When I first set out in the glamourous, unknown world of freelancing, I was fully committed to staying at home and saving money on $10 lunches or the lure of morning coffee. I figured that if I was going to already be paid relatively lowly — you seriously just got to love it and have supplemental income when you do it — that this would be a way for me to save on Metro card rides and the occasional cupcake purchase that always seems to happen when I step out of the house. Seriously, I don’t know how those baked goods end up in my bag.
What I realized about freelancing later on was that you will slowly go crazy if you spend all day in the apartment. You don’t think that would be the case, actually. You think, “Oh. I am fully committed to my apartment. I love writing there! I love my flowery curtains and the easy access to the bathroom! I don’t need to work well with others anymore! I don’t need to wash my hair everyday!” No. I will tell you that you are wrong, because spending your working hours in your house and then your fun hours in your house will give you cabin fever faster than a cabin with a cold sneezing on your naked face.
You will get work done in the house, no doubt about that, but only because those brief Gchat check-ins from your editor will keep you from doubting your existence. A few coping mechanisms you will implement: Continue reading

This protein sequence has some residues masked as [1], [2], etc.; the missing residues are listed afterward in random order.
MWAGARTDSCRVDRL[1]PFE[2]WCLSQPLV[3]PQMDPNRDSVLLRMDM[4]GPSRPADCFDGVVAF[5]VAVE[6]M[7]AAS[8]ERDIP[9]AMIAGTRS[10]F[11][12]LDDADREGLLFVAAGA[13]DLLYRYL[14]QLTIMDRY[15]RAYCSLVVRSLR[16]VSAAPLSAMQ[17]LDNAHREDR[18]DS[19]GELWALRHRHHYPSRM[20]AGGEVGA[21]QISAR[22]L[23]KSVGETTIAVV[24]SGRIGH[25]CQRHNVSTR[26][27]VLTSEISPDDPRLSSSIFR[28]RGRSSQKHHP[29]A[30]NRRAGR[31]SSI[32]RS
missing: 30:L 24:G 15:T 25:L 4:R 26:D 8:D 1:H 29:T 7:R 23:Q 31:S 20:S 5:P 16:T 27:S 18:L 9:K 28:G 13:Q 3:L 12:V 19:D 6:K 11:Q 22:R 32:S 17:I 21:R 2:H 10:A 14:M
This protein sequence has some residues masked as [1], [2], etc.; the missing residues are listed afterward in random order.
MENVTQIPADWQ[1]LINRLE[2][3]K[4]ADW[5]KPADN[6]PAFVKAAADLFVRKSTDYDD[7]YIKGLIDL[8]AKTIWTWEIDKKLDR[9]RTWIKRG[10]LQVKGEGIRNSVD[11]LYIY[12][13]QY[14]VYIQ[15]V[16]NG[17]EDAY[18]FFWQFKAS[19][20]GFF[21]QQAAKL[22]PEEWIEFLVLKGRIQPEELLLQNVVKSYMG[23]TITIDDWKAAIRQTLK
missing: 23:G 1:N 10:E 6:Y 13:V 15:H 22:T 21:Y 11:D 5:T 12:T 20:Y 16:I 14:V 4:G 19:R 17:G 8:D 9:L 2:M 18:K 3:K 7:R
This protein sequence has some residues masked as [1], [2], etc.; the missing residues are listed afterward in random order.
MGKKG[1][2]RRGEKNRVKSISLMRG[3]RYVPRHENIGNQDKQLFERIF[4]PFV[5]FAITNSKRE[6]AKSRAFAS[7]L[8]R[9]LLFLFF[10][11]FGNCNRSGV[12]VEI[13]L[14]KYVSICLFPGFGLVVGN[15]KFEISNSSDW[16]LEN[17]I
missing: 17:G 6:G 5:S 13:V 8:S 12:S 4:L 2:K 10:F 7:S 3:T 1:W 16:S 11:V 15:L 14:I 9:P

As with most New Year blog posts this one will be filled with self-reflection, promise to be better, and a gif or two using fireworks. Not to get too self-congratulatory, but I felt like I worked harder this year writing-wise. It’s slightly odd to think that I started off 2014 as an intern blogger and worked my way through several websites and into freelancing. Of course, I realized that blogging was best done (for me anyway) as something I loved, rather than a profession. So I turned back to writing fiction. This resulted in submitting a piece to an online journal, writing a fanfic for a Christmas gift, and even returning to a forgotten story idea. Someone last night asked me what my resolution for this year would be, and I replied (slightly rudely, I think) that I wasn’t going to make any. Possibly because I never keep them.
The guy I was talking to seemed surprised. I guess because I give off the excited vibes of someone who would, but I pointed out that that my self right now wasn’t going to be the same person by the end of year. I didn’t want to put responsibilities or expectations on her, but I was more than willing to see what she would get up to.